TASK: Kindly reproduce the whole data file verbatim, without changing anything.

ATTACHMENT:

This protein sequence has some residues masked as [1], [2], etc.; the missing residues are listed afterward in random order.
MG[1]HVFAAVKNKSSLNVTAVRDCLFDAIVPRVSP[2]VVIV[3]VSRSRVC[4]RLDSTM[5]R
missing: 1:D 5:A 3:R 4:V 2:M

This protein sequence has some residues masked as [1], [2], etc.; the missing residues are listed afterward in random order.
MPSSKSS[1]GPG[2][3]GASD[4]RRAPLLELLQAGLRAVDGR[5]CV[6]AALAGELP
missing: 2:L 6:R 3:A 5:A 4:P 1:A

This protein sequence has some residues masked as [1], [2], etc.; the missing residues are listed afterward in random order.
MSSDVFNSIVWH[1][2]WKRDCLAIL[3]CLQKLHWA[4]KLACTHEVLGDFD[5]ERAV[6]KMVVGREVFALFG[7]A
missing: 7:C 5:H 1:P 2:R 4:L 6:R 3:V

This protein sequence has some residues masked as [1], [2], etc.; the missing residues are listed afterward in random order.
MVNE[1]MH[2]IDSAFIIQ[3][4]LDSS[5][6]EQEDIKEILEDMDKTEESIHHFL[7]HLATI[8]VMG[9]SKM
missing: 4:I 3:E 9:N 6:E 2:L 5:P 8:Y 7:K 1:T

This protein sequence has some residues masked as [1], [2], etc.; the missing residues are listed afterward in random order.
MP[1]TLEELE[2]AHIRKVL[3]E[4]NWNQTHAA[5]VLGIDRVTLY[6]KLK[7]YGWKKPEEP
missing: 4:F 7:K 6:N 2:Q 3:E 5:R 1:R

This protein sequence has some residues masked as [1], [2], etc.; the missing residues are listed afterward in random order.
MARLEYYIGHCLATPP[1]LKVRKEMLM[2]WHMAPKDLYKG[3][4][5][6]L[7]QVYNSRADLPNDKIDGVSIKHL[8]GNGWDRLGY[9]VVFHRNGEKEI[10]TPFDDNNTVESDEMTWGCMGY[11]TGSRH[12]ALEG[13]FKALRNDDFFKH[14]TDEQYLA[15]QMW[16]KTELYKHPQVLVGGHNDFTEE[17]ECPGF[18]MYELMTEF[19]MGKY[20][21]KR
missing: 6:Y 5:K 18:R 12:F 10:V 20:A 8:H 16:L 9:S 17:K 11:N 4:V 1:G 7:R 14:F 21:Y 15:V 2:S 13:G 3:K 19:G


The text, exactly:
This protein sequence has some residues masked as [1], [2], etc.; the missing residues are listed afterward in random order.
MG[1]HVFAAVKNKSSLNVTAVRDCLFDAIVPRVSP[2]VVIV[3]VSRSRVC[4]RLDSTM[5]R
missing: 1:D 5:A 3:R 4:V 2:M

This protein sequence has some residues masked as [1], [2], etc.; the missing residues are listed afterward in random order.
MPSSKSS[1]GPG[2][3]GASD[4]RRAPLLELLQAGLRAVDGR[5]CV[6]AALAGELP
missing: 2:L 6:R 3:A 5:A 4:P 1:A

This protein sequence has some residues masked as [1], [2], etc.; the missing residues are listed afterward in random order.
MSSDVFNSIVWH[1][2]WKRDCLAIL[3]CLQKLHWA[4]KLACTHEVLGDFD[5]ERAV[6]KMVVGREVFALFG[7]A
missing: 7:C 5:H 1:P 2:R 4:L 6:R 3:V

This protein sequence has some residues masked as [1], [2], etc.; the missing residues are listed afterward in random order.
MVNE[1]MH[2]IDSAFIIQ[3][4]LDSS[5][6]EQEDIKEILEDMDKTEESIHHFL[7]HLATI[8]VMG[9]SKM
missing: 4:I 3:E 9:N 6:E 2:L 5:P 8:Y 7:K 1:T

This protein sequence has some residues masked as [1], [2], etc.; the missing residues are listed afterward in random order.
MP[1]TLEELE[2]AHIRKVL[3]E[4]NWNQTHAA[5]VLGIDRVTLY[6]KLK[7]YGWKKPEEP
missing: 4:F 7:K 6:N 2:Q 3:E 5:R 1:R

This protein sequence has some residues masked as [1], [2], etc.; the missing residues are listed afterward in random order.
MARLEYYIGHCLATPP[1]LKVRKEMLM[2]WHMAPKDLYKG[3][4][5][6]L[7]QVYNSRADLPNDKIDGVSIKHL[8]GNGWDRLGY[9]VVFHRNGEKEI[10]TPFDDNNTVESDEMTWGCMGY[11]TGSRH[12]ALEG[13]FKALRNDDFFKH[14]TDEQYLA[15]QMW[16]KTELYKHPQVLVGGHNDFTEE[17]ECPGF[18]MYELMTEF[19]MGKY[20][21]KR
missing: 6:Y 5:K 18:R 12:F 10:V 20:A 8:H 16:L 9:S 17:K 11:N 4:V 1:G 7:R 14:F 21:Y 15:V 2:S 13:G 3:K 19:G